Hi! My name is Bryce Martin.
In 2014, I was born on February 4th in Roanoke, Virginia. My mom was induced at 35 weeks because she had severe pre-eclampsia (really high blood pressure). Thirty six hours later, I arrived strong weighing 6 pounds 13 ounces.
My mom tells me that I was no different than any newborn, with feedings every 2 hours, the usual dirty diapers and very little sleep for everyone in the house. But I was growing every day, and although fussy, I was her perfect baby boy.
During the next 3 months, I constantly cried, and my mom struggled to soothe me. The pediatricians tried to help by treating me for reflux and colic. Nothing worked, and my mom knew in her heart that something was wrong.
When I turned 4 months old, my mom noticed my eyes began making strange movements; it looked like my eyes were always searching and bouncing here and there. She mentioned her concerns to the pediatrician, and we were immediately referred to a pediatric ophthalmologist.
After the appointment with the pediatric ophthalmologist, my mom and dad received the news that no parent wants to hear— something was wrong with my optic nerves. After being evaluated by doctors at the Wilmer Eye Institute at Johns Hopkins, I was officially diagnosed with a congenital disorder called Optic Nerve Hypoplasia (ONH).
I was blind.
For the next three years, my family and I traveled back and forth from the east coast to the Los Angeles Children's Hospital. They wanted to ensure I had the best care with the only pediatric neuro-ophthalmologist that specializes in ONH. I had numerous tests, assessments, surgeries, and hospital visits with pediatric neuro-ophthalmologists, pediatric neurologists and pediatric endocrinologists.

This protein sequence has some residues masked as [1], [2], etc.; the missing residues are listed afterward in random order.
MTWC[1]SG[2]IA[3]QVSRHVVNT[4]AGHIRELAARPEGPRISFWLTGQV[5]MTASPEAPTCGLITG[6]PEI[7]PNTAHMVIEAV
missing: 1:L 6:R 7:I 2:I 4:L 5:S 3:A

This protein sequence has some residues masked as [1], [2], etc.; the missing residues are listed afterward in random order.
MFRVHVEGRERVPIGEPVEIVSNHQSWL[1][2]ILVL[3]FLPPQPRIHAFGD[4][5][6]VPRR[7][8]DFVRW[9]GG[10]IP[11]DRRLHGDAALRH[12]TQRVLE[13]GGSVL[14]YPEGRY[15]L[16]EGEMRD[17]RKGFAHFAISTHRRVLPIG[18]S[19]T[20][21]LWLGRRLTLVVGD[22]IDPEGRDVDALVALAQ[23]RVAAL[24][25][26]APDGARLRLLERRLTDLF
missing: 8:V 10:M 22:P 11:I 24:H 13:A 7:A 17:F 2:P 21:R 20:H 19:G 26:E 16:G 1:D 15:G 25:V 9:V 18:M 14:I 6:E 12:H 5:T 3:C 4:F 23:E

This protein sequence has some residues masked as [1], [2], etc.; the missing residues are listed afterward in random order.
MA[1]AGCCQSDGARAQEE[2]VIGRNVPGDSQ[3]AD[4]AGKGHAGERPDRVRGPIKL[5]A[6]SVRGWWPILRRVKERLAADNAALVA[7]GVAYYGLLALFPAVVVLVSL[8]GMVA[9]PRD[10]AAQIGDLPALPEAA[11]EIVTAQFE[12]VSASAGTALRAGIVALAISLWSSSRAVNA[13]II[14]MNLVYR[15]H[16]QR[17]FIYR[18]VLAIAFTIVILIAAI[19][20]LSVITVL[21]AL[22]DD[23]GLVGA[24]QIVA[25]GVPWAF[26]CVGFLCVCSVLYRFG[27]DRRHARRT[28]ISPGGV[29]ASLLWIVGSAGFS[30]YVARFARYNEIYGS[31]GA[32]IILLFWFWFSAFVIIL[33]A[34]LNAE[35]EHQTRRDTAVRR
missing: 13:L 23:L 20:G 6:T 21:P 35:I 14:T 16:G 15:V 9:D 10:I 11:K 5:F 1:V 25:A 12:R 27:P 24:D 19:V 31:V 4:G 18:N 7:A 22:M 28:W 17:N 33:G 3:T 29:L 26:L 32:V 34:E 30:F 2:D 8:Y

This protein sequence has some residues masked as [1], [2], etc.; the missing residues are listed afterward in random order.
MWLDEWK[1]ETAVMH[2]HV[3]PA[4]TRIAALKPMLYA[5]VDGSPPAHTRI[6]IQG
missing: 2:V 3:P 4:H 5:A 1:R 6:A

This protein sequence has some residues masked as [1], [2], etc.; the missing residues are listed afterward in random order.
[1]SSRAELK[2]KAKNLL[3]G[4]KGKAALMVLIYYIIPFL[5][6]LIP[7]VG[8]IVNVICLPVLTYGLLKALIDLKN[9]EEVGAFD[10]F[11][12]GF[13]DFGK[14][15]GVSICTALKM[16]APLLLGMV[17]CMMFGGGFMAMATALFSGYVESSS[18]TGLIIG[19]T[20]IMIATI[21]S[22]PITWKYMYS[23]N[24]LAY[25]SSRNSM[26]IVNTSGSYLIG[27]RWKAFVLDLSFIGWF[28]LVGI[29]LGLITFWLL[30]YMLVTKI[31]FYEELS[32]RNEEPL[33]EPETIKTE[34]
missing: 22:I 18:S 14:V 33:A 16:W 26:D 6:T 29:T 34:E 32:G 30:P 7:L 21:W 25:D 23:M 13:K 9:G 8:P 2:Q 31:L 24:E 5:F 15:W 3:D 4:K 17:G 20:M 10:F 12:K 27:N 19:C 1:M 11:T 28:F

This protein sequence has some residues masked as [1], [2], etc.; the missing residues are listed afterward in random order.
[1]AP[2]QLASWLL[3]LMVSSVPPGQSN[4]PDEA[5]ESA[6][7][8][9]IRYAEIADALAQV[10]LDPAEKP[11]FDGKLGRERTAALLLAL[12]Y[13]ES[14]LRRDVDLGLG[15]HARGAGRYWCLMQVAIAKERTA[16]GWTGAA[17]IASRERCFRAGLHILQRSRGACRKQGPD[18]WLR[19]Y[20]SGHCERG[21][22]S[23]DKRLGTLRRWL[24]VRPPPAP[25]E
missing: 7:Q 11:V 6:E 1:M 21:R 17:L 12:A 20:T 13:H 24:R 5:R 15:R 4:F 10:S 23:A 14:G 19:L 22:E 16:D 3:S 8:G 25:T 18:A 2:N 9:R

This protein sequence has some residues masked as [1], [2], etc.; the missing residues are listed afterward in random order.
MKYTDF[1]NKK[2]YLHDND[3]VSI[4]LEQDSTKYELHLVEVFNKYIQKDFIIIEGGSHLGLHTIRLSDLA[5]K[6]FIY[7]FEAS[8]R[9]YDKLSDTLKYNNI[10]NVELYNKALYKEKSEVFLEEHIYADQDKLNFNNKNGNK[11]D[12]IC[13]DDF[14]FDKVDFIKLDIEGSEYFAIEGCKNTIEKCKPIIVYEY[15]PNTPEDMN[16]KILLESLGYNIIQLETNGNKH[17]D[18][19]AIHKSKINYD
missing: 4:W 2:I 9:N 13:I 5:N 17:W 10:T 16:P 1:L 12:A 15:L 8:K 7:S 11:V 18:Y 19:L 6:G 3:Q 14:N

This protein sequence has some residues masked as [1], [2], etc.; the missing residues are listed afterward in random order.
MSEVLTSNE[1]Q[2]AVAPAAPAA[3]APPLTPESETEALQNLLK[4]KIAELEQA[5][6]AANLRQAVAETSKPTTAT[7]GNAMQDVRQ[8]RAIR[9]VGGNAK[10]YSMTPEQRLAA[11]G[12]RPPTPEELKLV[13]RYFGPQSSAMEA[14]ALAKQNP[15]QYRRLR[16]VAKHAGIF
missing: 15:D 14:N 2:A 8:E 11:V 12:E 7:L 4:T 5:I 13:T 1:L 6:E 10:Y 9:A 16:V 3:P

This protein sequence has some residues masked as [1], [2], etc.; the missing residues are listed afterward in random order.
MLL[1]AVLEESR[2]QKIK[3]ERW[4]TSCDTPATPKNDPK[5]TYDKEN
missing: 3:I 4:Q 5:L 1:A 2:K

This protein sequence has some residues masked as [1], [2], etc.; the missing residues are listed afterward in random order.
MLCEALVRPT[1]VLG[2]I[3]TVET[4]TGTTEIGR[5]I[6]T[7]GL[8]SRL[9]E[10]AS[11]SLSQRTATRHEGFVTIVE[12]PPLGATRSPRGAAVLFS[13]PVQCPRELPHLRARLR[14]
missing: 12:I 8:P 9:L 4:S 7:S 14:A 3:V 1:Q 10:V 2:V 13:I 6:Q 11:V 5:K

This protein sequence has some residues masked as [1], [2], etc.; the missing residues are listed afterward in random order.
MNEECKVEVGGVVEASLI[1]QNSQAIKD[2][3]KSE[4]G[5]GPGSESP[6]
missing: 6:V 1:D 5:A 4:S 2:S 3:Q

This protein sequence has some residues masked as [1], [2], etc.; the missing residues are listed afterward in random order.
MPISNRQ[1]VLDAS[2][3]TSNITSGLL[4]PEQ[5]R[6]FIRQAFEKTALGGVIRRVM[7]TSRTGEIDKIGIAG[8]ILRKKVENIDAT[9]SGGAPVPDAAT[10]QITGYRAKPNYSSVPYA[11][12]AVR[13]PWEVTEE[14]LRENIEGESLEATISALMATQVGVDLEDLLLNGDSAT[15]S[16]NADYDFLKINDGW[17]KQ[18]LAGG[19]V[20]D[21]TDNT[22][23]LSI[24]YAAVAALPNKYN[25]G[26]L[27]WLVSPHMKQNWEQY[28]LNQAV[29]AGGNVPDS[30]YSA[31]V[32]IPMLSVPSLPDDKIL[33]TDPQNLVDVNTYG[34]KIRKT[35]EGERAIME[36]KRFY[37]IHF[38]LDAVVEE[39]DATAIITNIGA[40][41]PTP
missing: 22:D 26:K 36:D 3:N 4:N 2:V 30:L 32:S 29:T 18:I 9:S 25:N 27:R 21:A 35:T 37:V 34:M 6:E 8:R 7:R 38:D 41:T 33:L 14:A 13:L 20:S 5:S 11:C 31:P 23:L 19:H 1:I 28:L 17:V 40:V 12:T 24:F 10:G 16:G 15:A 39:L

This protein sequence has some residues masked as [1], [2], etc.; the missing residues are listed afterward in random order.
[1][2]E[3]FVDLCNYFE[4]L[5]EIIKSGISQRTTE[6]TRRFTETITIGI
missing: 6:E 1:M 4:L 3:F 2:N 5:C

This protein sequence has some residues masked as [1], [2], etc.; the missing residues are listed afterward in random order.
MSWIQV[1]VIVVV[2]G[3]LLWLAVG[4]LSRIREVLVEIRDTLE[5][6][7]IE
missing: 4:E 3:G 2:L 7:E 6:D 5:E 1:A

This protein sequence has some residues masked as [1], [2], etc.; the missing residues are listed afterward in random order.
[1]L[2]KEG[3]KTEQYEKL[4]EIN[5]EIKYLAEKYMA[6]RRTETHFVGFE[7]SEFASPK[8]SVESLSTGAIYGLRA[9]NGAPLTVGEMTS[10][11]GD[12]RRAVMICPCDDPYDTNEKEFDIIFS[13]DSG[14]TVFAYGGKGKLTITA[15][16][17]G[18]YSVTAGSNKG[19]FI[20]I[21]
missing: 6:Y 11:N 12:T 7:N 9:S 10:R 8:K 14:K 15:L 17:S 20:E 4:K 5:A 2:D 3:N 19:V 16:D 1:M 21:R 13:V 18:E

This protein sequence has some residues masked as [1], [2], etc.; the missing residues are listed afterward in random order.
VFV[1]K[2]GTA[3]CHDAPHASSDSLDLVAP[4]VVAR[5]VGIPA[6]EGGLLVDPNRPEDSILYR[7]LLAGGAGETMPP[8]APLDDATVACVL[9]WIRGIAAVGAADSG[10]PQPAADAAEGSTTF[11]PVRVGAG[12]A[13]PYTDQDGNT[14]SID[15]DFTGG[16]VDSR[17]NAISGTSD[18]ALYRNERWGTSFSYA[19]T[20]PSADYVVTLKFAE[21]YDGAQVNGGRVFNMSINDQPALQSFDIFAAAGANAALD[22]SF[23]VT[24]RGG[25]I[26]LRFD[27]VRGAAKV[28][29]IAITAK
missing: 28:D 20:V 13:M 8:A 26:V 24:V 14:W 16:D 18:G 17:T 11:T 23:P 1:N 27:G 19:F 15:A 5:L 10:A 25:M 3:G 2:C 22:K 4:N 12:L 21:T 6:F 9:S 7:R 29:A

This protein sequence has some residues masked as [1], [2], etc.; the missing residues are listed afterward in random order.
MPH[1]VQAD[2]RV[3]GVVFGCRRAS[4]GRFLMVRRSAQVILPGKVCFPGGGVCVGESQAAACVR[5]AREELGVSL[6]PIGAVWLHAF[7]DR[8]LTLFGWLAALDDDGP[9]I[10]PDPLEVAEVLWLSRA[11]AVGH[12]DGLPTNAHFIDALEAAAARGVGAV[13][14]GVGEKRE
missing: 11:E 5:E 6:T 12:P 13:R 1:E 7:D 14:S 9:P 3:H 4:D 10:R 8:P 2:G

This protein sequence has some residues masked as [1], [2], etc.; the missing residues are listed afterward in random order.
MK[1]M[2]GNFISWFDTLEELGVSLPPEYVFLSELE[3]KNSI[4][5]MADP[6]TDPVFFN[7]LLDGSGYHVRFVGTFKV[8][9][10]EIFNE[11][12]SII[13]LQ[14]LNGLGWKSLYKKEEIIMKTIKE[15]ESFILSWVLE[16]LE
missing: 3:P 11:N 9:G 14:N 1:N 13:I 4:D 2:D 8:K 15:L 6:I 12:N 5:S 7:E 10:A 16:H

My parents were champions of my healthcare, but they knew nothing about the world of raising a blind or visually impaired child. They needed information and assistance and finding that was a challenge.
This led to the start of the Bryce Martin Foundation, which supports blind and visually impaired children and their families.
This foundation has been a ray of light in my life. I cannot express how grateful I am for this community, this village, this family of support for all blind and visually impaired families.
Spirit of Collaboration
City of Raleigh
Mayor's Committee for Persons with Disabilities